Several Montana producers recently got the chance to visit Argentina to promote Montana beef genetics. Tim and Kris Todd, Bryan and Cathy Ratzburg and Kim Skinner spent several days in Argentina touring operations, attending cattle shows and visiting the largest cattle market in the country.

 

Argentina is over 6,500 miles away from Montana but Argentinian producers are looking for a lot of the same traits that Montana’s top producers select for.

The Montana Department of Agriculture is a member of the United States Livestock Genetic Export, Inc. (USLGE) that provides federal funding to develop export markets for producers and those funds helped pay the way for these Angus seedstock producers to visit Argentina.

Above: Weston Merrill along with producers Kim Skinner, Tim and Kris Todd,  and Bryan and Cathy Ratzburg

Weston Merrill, Business Development Specialist for the Montana Department of Agriculture, joined the producers and organized the group. He says that Argentina is no stranger to Angus genetics, especially Montana’s beef genetics, and are looking to improve on the product they have. “They are definitely in a time where they’re ramping up their production and that makes our renewed presence very timely. They are excited and want to know more about what our Montana seedstock producers have to offer.”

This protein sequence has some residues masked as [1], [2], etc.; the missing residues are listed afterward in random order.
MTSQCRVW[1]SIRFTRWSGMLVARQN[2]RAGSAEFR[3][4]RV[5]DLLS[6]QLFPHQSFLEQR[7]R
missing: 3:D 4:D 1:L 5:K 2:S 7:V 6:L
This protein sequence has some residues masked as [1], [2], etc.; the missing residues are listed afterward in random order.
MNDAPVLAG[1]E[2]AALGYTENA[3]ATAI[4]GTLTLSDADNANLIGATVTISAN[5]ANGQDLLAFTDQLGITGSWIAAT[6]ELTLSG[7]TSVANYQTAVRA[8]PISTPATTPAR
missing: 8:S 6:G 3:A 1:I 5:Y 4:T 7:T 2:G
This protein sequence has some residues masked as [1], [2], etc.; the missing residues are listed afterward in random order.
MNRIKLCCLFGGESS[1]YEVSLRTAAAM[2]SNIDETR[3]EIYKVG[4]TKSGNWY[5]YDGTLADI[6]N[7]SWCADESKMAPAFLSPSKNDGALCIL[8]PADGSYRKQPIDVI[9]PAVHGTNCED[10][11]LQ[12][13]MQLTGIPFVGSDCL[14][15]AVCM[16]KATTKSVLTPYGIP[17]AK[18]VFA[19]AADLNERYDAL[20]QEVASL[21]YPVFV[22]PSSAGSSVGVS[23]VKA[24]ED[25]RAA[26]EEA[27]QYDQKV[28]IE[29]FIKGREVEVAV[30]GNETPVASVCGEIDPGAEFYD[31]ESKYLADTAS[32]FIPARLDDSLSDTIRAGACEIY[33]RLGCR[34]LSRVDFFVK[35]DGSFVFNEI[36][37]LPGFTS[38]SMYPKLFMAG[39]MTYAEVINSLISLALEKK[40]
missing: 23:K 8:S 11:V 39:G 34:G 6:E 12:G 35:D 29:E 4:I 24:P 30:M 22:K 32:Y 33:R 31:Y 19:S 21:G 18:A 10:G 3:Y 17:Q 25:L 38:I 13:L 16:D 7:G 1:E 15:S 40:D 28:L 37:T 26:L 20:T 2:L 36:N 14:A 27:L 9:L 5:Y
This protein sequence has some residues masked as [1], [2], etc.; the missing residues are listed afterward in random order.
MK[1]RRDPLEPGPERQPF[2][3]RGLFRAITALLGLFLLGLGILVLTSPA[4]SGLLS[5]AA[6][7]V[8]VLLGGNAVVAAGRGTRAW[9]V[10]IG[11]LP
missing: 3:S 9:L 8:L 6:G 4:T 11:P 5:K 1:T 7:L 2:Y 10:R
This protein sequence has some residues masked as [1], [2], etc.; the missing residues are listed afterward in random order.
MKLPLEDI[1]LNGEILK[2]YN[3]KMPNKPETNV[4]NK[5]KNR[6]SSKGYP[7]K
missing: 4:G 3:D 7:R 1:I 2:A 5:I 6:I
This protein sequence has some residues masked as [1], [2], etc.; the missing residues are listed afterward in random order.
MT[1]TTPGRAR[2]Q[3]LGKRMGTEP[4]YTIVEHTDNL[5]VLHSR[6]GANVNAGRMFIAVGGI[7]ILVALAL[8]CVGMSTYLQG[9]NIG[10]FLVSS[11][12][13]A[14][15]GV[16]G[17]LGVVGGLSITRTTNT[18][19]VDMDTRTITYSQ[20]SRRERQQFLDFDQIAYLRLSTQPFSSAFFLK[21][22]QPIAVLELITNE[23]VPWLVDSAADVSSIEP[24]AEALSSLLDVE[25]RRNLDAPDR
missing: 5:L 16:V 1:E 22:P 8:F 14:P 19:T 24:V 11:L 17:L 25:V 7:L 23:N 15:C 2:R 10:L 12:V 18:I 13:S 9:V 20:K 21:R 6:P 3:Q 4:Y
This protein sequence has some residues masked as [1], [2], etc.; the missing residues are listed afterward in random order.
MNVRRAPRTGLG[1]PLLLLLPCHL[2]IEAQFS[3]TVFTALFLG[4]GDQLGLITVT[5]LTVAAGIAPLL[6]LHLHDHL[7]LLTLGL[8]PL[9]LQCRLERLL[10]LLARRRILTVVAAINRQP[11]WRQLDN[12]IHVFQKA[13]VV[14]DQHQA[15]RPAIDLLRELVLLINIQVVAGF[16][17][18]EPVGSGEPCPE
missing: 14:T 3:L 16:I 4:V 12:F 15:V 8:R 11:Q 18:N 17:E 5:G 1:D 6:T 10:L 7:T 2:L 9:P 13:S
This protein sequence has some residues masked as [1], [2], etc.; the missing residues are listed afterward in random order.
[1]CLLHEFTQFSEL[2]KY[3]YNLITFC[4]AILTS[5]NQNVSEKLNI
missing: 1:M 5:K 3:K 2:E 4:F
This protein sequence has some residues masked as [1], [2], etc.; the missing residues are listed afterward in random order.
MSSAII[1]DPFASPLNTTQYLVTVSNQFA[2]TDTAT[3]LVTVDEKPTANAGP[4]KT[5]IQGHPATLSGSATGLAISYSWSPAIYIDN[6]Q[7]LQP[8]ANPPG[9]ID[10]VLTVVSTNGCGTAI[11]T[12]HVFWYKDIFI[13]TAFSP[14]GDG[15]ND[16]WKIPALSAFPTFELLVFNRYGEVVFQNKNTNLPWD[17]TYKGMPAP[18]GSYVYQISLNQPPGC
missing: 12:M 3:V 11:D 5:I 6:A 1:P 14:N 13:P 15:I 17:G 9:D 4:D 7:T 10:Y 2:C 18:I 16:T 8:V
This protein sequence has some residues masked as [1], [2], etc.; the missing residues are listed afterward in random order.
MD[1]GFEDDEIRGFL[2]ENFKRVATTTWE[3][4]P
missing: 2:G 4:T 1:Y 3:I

Tim Todd, Green Mountain Angus Ranch in Ryegate, Montana, said it was a great opportunity for he and his wife, Kris. “We met a lot of good breeders and saw a lot of good cattle. A lot of black and red Angus cattle. There is a lot of enthusiasm down there, it reminded me of Denver twenty or thirty years ago. They are trying to produce a moderate framed animal; they didn’t pay a lot of attention to EPD’s on marbling and yield.”

Cathy Ratzburg, Bobcat Angus in Galata, Montana, said the biggest difference is in how they market their cattle. “They do not grade their carcasses, there’s no grading system or any certified system like the states. They also have different levels of the registered industry. They have registered then they sell cattle that are between commercial and registered, that are registered bulls but they don’t register them, those are sold to the commercial cattlemen.”

Video: A brief glimpse of buyers walking the catwalk bidding on cattle. These cattle were brought in and shipped out in the same day.

Tim also mentioned the differences between their ranching practices compared to Montana’s.

“We were down there in the winter season and it was still green. They have a lot of grass down there, the area we were at had 30-40 inches of rainfall, I mean the cattle were still out grazing. They don’t have the winters like we do up here. They do put up some hay, some silage, corn and stuff like that but they don’t have 5 months of winter feeding like we do.”

As far as next steps, Cathy Ratzburg noted that the relationship is just going to take a little more cultivating, waiting for their government to open up some things before we can proceed.

Overall, the group had positive feelings and feedback on the trip and it sounds like more international trips for other producers will be coming in the near future.

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Northern Ag Network

Photos/Video by Cathy Ratzburg, Kris Todd, and

Weston Merrill

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